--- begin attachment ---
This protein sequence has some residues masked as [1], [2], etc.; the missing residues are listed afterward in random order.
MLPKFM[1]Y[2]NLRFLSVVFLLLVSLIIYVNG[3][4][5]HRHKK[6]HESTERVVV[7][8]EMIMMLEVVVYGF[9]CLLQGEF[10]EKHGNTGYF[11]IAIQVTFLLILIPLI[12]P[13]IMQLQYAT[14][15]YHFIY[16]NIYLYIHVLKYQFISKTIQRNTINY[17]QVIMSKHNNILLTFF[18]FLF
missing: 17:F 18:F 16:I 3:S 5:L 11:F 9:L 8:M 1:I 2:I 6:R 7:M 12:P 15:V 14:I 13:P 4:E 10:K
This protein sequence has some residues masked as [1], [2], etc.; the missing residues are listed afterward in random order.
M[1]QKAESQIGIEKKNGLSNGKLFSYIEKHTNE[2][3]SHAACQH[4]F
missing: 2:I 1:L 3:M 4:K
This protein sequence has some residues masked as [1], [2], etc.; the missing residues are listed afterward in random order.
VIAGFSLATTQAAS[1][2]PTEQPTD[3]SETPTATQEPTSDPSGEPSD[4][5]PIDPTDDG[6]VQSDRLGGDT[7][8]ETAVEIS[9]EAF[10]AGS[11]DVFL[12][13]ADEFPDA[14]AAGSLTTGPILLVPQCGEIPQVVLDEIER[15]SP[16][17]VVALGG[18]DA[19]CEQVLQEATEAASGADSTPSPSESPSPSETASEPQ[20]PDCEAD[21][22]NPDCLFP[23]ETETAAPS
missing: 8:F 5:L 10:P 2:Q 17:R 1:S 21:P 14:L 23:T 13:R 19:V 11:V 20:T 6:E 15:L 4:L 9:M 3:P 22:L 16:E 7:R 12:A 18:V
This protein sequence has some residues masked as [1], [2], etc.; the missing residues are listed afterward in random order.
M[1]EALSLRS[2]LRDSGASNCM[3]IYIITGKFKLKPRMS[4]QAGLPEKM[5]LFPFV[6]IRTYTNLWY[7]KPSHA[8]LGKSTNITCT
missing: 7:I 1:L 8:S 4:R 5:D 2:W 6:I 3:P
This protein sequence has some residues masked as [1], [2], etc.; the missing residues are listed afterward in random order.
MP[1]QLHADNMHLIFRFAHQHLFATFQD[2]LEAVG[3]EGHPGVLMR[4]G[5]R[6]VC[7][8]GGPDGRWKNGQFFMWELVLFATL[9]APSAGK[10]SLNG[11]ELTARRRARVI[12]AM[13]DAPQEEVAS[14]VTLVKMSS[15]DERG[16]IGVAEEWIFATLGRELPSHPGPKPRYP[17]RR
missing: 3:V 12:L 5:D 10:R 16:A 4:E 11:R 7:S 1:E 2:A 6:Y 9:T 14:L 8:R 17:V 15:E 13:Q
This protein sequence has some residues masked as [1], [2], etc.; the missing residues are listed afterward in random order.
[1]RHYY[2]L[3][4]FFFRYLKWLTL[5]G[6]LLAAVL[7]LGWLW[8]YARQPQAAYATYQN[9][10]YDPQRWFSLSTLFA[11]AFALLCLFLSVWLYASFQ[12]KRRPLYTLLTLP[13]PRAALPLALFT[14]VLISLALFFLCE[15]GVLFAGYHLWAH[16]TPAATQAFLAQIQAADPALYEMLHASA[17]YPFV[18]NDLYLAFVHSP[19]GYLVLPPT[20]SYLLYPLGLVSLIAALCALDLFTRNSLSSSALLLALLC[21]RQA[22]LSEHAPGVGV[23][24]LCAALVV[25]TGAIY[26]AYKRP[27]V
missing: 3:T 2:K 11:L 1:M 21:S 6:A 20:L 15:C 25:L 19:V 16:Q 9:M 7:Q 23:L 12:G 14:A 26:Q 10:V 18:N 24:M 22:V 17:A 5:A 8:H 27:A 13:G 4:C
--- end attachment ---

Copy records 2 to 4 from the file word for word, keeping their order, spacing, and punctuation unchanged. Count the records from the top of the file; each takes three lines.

This protein sequence has some residues masked as [1], [2], etc.; the missing residues are listed afterward in random order.
M[1]QKAESQIGIEKKNGLSNGKLFSYIEKHTNE[2][3]SHAACQH[4]F
missing: 2:I 1:L 3:M 4:K
This protein sequence has some residues masked as [1], [2], etc.; the missing residues are listed afterward in random order.
VIAGFSLATTQAAS[1][2]PTEQPTD[3]SETPTATQEPTSDPSGEPSD[4][5]PIDPTDDG[6]VQSDRLGGDT[7][8]ETAVEIS[9]EAF[10]AGS[11]DVFL[12][13]ADEFPDA[14]AAGSLTTGPILLVPQCGEIPQVVLDEIER[15]SP[16][17]VVALGG[18]DA[19]CEQVLQEATEAASGADSTPSPSESPSPSETASEPQ[20]PDCEAD[21][22]NPDCLFP[23]ETETAAPS
missing: 8:F 5:L 10:P 2:Q 17:R 1:S 21:P 14:L 23:T 13:R 19:V 11:V 20:T 6:E 15:L 4:L 9:M 3:P 22:L 16:E 7:R 12:A 18:V
This protein sequence has some residues masked as [1], [2], etc.; the missing residues are listed afterward in random order.
M[1]EALSLRS[2]LRDSGASNCM[3]IYIITGKFKLKPRMS[4]QAGLPEKM[5]LFPFV[6]IRTYTNLWY[7]KPSHA[8]LGKSTNITCT
missing: 7:I 1:L 8:S 4:R 5:D 2:W 6:I 3:P